Fabindia works directly with artisans, craft and rural clusters and organisations to aid and develop supply. It has established eleven production hubs across the country to manage orders and bring vendors in contact with artisans. The brand sources its materials from textile and artisan clusters across the country, including ikat from Odisha, ajrakh from Gujarat, bagru block prints from Rajasthan, chanderi, Maheshwari cloth and Banarasi weaves, cashmere products, hand block printed textiles in indigo and red dye, among others. It has also expanded to include accessories such as jewellery, bags, home decor items and food products by acquiring a forty per cent stake in Organic India. In 2020, Fabindia launched The Revival, an initiative that sold handcrafted designs and products to directly benefit and provide sustainable livelihood to the rural sector.

    Over the years, Fabindia has been criticised for some of the strategies it has adopted to expand the brand, such as setting up stores in shopping malls and centres as opposed to standalone heritage properties, as well as the use of power loom fabrics and the use of synthetic and polyester as opposed to handloom cotton. In 2018, Fabindia became involved in a copyright issue with the Khadi and Village Industries Commission (KVIC) over their use of the term khadi and the symbol of the charkha to market their products. This is considered illegal under the Khadi Mark Regulations Act (2003) and the Khadi and Village Industries Commission Act (1953), which states that products cannot be marketed as khadi products unless they carry the khadi tag issued by KVIC. Consequently, the brand declared that it would cease from using the khadi tag on their products.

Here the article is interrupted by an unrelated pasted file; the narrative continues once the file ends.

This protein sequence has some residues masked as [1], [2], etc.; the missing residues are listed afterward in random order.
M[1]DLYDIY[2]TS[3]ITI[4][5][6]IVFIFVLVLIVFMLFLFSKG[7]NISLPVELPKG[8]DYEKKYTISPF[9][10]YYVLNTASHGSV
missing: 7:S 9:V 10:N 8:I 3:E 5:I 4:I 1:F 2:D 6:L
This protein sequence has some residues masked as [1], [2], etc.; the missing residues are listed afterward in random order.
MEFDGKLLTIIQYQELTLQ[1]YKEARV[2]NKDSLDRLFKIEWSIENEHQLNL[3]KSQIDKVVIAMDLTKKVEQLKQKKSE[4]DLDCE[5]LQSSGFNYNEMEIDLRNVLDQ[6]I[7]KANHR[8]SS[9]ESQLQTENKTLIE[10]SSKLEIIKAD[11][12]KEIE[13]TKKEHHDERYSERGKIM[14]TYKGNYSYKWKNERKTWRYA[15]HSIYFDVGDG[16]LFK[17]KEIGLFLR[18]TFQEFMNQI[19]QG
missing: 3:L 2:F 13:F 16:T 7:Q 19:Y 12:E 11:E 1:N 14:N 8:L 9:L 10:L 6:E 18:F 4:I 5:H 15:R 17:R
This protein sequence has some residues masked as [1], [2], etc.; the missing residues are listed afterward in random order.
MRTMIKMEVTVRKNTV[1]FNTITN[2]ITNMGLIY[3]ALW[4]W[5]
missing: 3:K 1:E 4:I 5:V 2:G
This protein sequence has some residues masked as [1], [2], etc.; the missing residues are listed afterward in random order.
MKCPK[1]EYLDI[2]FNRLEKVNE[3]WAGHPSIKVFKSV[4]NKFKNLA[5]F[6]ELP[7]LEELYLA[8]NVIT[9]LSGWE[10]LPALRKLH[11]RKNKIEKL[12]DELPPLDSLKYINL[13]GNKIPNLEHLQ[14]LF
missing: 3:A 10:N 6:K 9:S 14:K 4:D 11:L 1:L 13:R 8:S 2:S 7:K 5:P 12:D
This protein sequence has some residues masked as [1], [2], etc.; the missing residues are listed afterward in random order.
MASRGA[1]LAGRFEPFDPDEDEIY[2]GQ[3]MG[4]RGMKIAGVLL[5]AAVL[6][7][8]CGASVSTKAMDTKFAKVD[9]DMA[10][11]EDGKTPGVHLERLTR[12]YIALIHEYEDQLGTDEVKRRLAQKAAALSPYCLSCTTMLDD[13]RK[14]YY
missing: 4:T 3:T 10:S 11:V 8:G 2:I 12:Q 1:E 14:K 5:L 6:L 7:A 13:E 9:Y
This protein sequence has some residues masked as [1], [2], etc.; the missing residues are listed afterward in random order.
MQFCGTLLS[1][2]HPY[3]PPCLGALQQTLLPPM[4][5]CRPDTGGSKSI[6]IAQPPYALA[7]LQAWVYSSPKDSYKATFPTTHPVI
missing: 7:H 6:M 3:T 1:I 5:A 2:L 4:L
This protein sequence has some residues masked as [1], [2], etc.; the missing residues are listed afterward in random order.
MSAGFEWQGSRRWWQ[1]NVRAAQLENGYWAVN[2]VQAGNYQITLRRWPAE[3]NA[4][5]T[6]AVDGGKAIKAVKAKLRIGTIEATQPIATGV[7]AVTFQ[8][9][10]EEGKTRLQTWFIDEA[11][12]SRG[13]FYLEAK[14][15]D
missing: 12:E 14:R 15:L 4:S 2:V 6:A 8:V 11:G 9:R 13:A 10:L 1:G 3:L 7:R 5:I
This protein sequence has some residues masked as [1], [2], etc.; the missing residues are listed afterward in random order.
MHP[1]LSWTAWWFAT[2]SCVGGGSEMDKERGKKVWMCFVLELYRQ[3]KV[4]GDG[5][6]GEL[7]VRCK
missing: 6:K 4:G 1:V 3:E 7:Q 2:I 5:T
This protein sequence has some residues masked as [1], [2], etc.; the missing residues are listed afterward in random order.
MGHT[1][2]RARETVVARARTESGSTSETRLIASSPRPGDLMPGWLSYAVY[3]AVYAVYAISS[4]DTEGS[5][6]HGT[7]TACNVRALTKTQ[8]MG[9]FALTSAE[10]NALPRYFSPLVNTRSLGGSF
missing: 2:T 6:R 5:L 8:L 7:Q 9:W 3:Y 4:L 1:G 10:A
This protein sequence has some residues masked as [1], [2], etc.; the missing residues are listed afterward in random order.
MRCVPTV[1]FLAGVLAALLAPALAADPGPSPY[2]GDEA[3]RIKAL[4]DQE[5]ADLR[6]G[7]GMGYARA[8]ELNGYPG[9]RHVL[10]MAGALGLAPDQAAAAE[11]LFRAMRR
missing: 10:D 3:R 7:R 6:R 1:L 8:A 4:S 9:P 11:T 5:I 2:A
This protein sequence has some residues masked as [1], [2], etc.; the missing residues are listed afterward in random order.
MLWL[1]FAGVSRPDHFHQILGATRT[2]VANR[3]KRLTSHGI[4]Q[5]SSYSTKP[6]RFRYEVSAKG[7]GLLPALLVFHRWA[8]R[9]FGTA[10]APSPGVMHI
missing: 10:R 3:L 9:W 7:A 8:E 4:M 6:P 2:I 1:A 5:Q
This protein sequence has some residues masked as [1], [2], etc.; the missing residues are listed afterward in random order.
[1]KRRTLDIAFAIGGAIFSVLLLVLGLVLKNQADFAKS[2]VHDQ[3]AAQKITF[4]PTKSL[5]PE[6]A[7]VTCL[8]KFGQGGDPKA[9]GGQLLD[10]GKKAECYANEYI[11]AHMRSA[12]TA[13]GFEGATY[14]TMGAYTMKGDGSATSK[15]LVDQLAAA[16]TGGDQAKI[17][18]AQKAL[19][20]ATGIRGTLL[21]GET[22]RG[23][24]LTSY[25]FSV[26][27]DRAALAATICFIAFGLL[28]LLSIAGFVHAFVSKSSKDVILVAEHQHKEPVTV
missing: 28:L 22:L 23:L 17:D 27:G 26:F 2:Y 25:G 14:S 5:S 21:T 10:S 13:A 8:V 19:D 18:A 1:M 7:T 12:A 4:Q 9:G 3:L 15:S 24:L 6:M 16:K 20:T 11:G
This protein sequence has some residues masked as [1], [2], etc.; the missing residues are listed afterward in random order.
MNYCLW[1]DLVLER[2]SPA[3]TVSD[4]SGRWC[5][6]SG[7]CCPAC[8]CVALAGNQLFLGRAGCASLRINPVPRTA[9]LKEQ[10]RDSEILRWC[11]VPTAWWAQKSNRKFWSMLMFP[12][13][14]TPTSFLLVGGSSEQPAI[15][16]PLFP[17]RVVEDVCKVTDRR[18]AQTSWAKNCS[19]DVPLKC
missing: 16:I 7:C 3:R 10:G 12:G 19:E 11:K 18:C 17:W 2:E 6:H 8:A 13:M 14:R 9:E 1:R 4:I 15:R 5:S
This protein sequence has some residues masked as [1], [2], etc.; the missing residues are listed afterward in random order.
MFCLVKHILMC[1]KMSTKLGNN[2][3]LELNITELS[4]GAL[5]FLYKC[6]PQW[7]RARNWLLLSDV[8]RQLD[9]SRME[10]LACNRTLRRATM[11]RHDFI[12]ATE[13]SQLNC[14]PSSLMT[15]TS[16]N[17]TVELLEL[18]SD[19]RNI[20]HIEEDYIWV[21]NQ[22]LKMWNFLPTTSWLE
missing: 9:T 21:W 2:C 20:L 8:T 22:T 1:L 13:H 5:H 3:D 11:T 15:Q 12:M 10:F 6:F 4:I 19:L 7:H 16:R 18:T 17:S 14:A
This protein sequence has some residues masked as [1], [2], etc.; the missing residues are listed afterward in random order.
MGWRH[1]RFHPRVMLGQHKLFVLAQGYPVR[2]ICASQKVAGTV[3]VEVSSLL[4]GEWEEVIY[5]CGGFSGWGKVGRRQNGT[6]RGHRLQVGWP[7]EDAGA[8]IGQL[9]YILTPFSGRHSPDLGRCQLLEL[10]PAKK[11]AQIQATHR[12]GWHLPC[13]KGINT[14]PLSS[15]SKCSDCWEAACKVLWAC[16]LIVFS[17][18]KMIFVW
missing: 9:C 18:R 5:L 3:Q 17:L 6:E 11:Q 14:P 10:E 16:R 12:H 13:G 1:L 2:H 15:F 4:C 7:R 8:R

Today, the brand is considered one of the most profitable retailers in the country. As of writing, Fabindia is headquartered in New Delhi.

     
    Bibliography

    ​​Forbes. “Fabindia’s Tightrope Walk,” November 8, 2011. https://www.forbes.com/2011/11/08/forbes-india-william-bissell-growth-plan-fabindia.html?sh=7a86c6b242eb.

    Khatib, Hasina. “How Fabindia is Honouring its 60th Anniversary by Supporting Crafts that Laid the Foundation of the Legacy Brand.” Vogue India, December 25, 2020. https://www.vogue.in/fashion/content/how-fabindia-is-paving-the-new-way-forward-with-its-white-glove-service.

    ​​Lakhani, Somya. “West Turn.” Indian Express, April 25, 2014. https://indianexpress.com/article/cities/delhi/west-turn/.

    ​​Sethi, Sunil. “The Fabindia Story.” SPAN, July/August, 2010. https://web.archive.org/web/20180212110004/https://span.state.gov/business/fabindia-story/20100701.

    ​​​​Singh, Radhika. The Fabric of Our Lives: The Story of Our Lives. New Delhi: Penguin Random House, 2010.

    Tandon, Suneera. “Half a Century and 55,000 Artists Later: Fabindia’s Journey from Rural Crafts to High-end Stores.” Quartz, September 12, 2016. https://qz.com/india/775968/fabindias-found-success-by-rewarding-local-artisans/.

    ​​Vyas, Maulik. “Fabindia Agrees not to Use ‘Khadi’ for their Products.” LiveMint, August 28, 2018. https://www.livemint.com/Companies/Y4oMjGLHIR6SPfm4dqw4HO/Fabindia-gives-an-undertaking-not-to-use-the-word-Khadi.html.